Games Workshop continue to improve the sense of depth in their plastic kits with the 8 part Hellbrute being built in layers, making this model extremely intricate for a model comprising so few parts. The thought that goes in to doing this is impressive as I’m sure it needs to be considered throughout the design/sculpting process.

From a personal perspective, I like about 90% of the models in this boxed set, (and am crazy about 50% of them) just one or two of the Chaos Cultist models don’t work for me, but this is just my opinion and I have spoken others that have no problem at all with these selfsame miniatures. The highlight for me are the Chaos Chosen, these are truly beautiful sculpts.

Here are the sprues for you to look over:

Warhammer 40,000: Dark Vengeance Sprue 1 (the box contains 2 of these)
Dark Vengeance Sprue 1 (the box contains 2 of these)
Warhammer 40,000: Dark Vengeance Sprue 2 (the box contains 1 of these)
Dark Vengeance Sprue 2 (the box contains 1 of these)
Warhammer 40,000: Dark Vengeance Sprue 3 (the box contains 1 of these)
Dark Vengeance Sprue 3 (the box contains 1 of these)
Warhammer 40,000: Dark Vengeance Interrogator Chaplain sprue (only contained in limited edition)
Dark Vengeance Interrogator Chaplain sprue (only contained in limited edition)

Just as an observation – I have to say that I am surprised to see the Chaos/Imperial models grouped together on the sprues, making it easier for people to break up the boxed sets and sell individual armies on eBay etc – this reverses the situation with Island of Blood which mixed up the Skaven and High Elves quite extensively. Maybe Games Workshop didn’t want to make life harder for those that wanted to split a box with a friend…

It’s not just about the models however – also included is a mini rulebook that includes the full game rules. The difference between this book and the full Warhammer 40,000 6th edition rulebook is that it doesn’t include all the background and hobby information but more importantly it doesn’t weigh over 2kgs (weighing in at a couple of hundred grams) so is easy to carry around.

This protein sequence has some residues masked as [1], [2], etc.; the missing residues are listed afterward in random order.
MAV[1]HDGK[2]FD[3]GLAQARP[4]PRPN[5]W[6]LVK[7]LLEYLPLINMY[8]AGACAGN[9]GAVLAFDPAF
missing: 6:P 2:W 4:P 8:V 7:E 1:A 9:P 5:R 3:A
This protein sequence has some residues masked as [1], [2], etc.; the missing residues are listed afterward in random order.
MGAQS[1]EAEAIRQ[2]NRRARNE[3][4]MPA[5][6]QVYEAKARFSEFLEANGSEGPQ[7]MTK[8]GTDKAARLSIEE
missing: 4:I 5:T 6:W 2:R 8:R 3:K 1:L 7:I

Warhammer 40,000 Dark Angels Company Master
Dark Angels Company Master

Also included in the boxed set is an introductory guide to Warhammer 40,000, entitled “Dark Vengeance”. This book helps those that find the 156 page mini rulebook a bit intimidating learn to play. It contains 6 missions, the first focusing on individual elements of the game and the last two represent two larger battles that can be played once the basics have been mastered.

Above and beyond this are the usual accessories you expect from a Games Workshop boxed game, dice, templates etc but an unexpected gem is the  quick reference sheet (of which there are two), these are really useful and will save wear and tear on the rulebook when looking up some of the most commonly used charts and tables.

With regard to value for money – some of the models in this boxed set don’t have a direct equivalent available separately so it is difficult to calculate what they might cost if bought individually, but by using logical equivalents – Hellbrute for Dreadnought, Cultists for Imperial Guard etc the models could be valued at approximately £175. Add to this the mini rulebook – worth £10-£15 of anyone’s money and the boxed set represents great value for money.

Summary

All the models in this boxed set are of great quality – the sculpts all being of a standard that would traditionally have been though of as superior to those expected in an introductory boxed set.

Also included is a very handy mini rulebook that is much more portable than the full hardback rulebook.

The models could be valued at approximately £175. Add to this the mini rulebook – worth £10-£15 and the boxed set represents great value for money.

The only potential downside is if you don’t want to collect either of the included armies…

Overall score: 10/10

10 out of 10